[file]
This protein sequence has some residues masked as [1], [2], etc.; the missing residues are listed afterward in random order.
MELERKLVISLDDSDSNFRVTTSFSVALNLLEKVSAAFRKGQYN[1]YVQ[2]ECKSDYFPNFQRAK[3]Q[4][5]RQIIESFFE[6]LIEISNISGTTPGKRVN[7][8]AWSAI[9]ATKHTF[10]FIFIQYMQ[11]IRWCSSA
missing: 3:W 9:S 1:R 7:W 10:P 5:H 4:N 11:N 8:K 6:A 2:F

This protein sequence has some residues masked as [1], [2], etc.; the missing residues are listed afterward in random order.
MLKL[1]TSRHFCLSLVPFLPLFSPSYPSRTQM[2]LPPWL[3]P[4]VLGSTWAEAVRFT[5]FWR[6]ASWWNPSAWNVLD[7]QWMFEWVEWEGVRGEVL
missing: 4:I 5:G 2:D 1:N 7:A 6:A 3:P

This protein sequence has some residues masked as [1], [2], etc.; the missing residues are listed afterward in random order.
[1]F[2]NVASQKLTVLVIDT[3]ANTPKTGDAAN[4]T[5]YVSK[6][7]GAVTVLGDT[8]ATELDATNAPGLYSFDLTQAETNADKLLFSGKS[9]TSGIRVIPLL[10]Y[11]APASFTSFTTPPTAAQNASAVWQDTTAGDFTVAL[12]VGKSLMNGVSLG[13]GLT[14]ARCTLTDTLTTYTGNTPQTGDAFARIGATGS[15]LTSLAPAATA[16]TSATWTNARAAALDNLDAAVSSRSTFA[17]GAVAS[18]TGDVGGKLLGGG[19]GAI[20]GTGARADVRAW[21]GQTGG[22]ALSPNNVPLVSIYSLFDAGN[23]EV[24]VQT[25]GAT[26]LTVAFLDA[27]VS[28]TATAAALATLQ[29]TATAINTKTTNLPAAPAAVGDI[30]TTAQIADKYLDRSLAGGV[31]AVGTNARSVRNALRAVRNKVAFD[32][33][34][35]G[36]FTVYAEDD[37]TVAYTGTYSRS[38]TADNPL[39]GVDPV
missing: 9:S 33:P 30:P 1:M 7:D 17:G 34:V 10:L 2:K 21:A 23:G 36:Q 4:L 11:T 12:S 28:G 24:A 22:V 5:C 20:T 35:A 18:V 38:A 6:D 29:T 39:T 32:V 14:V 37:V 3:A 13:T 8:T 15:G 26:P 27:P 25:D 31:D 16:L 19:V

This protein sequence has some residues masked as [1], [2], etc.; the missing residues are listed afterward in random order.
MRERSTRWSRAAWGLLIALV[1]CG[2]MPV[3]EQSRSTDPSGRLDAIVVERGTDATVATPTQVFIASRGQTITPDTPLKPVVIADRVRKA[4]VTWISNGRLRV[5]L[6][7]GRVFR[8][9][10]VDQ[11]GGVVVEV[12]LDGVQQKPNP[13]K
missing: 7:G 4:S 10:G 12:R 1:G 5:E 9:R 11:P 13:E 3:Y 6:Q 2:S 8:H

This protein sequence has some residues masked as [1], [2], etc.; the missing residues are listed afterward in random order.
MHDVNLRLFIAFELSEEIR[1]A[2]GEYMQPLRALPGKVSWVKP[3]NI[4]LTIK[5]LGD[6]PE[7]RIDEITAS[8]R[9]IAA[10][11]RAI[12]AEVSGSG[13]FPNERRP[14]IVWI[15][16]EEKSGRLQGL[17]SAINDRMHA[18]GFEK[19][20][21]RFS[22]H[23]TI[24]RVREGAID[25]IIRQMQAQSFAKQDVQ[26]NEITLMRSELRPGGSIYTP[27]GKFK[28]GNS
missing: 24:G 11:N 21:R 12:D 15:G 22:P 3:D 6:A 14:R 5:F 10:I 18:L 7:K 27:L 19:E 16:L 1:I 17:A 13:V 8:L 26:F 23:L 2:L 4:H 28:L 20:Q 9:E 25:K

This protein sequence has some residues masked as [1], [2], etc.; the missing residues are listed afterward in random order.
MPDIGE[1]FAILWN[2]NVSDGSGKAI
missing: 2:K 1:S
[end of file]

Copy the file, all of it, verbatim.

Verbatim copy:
This protein sequence has some residues masked as [1], [2], etc.; the missing residues are listed afterward in random order.
MELERKLVISLDDSDSNFRVTTSFSVALNLLEKVSAAFRKGQYN[1]YVQ[2]ECKSDYFPNFQRAK[3]Q[4][5]RQIIESFFE[6]LIEISNISGTTPGKRVN[7][8]AWSAI[9]ATKHTF[10]FIFIQYMQ[11]IRWCSSA
missing: 3:W 9:S 1:R 7:W 10:P 5:H 4:N 11:N 8:K 6:A 2:F

This protein sequence has some residues masked as [1], [2], etc.; the missing residues are listed afterward in random order.
MLKL[1]TSRHFCLSLVPFLPLFSPSYPSRTQM[2]LPPWL[3]P[4]VLGSTWAEAVRFT[5]FWR[6]ASWWNPSAWNVLD[7]QWMFEWVEWEGVRGEVL
missing: 4:I 5:G 2:D 1:N 7:A 6:A 3:P

This protein sequence has some residues masked as [1], [2], etc.; the missing residues are listed afterward in random order.
[1]F[2]NVASQKLTVLVIDT[3]ANTPKTGDAAN[4]T[5]YVSK[6][7]GAVTVLGDT[8]ATELDATNAPGLYSFDLTQAETNADKLLFSGKS[9]TSGIRVIPLL[10]Y[11]APASFTSFTTPPTAAQNASAVWQDTTAGDFTVAL[12]VGKSLMNGVSLG[13]GLT[14]ARCTLTDTLTTYTGNTPQTGDAFARIGATGS[15]LTSLAPAATA[16]TSATWTNARAAALDNLDAAVSSRSTFA[17]GAVAS[18]TGDVGGKLLGGG[19]GAI[20]GTGARADVRAW[21]GQTGG[22]ALSPNNVPLVSIYSLFDAGN[23]EV[24]VQT[25]GAT[26]LTVAFLDA[27]VS[28]TATAAALATLQ[29]TATAINTKTTNLPAAPAAVGDI[30]TTAQIADKYLDRSLAGGV[31]AVGTNARSVRNALRAVRNKVAFD[32][33][34][35]G[36]FTVYAEDD[37]TVAYTGTYSRS[38]TADNPL[39]GVDPV
missing: 9:S 33:P 30:P 1:M 7:D 17:G 34:V 10:L 2:K 21:A 23:G 36:Q 4:L 11:T 12:S 28:G 24:A 22:V 5:C 20:T 35:A 18:V 38:A 6:D 29:T 39:T 32:V 14:V 37:V 3:A 13:T 8:T 15:G 26:P 27:P 25:D 31:D 16:L 19:V

This protein sequence has some residues masked as [1], [2], etc.; the missing residues are listed afterward in random order.
MRERSTRWSRAAWGLLIALV[1]CG[2]MPV[3]EQSRSTDPSGRLDAIVVERGTDATVATPTQVFIASRGQTITPDTPLKPVVIADRVRKA[4]VTWISNGRLRV[5]L[6][7]GRVFR[8][9][10]VDQ[11]GGVVVEV[12]LDGVQQKPNP[13]K
missing: 7:G 4:S 10:G 12:R 1:G 5:E 9:R 11:P 13:E 3:Y 6:Q 2:S 8:H

This protein sequence has some residues masked as [1], [2], etc.; the missing residues are listed afterward in random order.
MHDVNLRLFIAFELSEEIR[1]A[2]GEYMQPLRALPGKVSWVKP[3]NI[4]LTIK[5]LGD[6]PE[7]RIDEITAS[8]R[9]IAA[10][11]RAI[12]AEVSGSG[13]FPNERRP[14]IVWI[15][16]EEKSGRLQGL[17]SAINDRMHA[18]GFEK[19][20][21]RFS[22]H[23]TI[24]RVREGAID[25]IIRQMQAQSFAKQDVQ[26]NEITLMRSELRPGGSIYTP[27]GKFK[28]GNS
missing: 24:G 11:N 21:R 12:D 15:G 22:P 3:D 6:A 14:R 5:F 10:I 18:L 7:K 27:L 19:E 16:L 1:I 17:A 13:V 8:L 26:F 23:L 2:L 4:H 28:L 20:Q 9:E 25:K

This protein sequence has some residues masked as [1], [2], etc.; the missing residues are listed afterward in random order.
MPDIGE[1]FAILWN[2]NVSDGSGKAI
missing: 2:K 1:S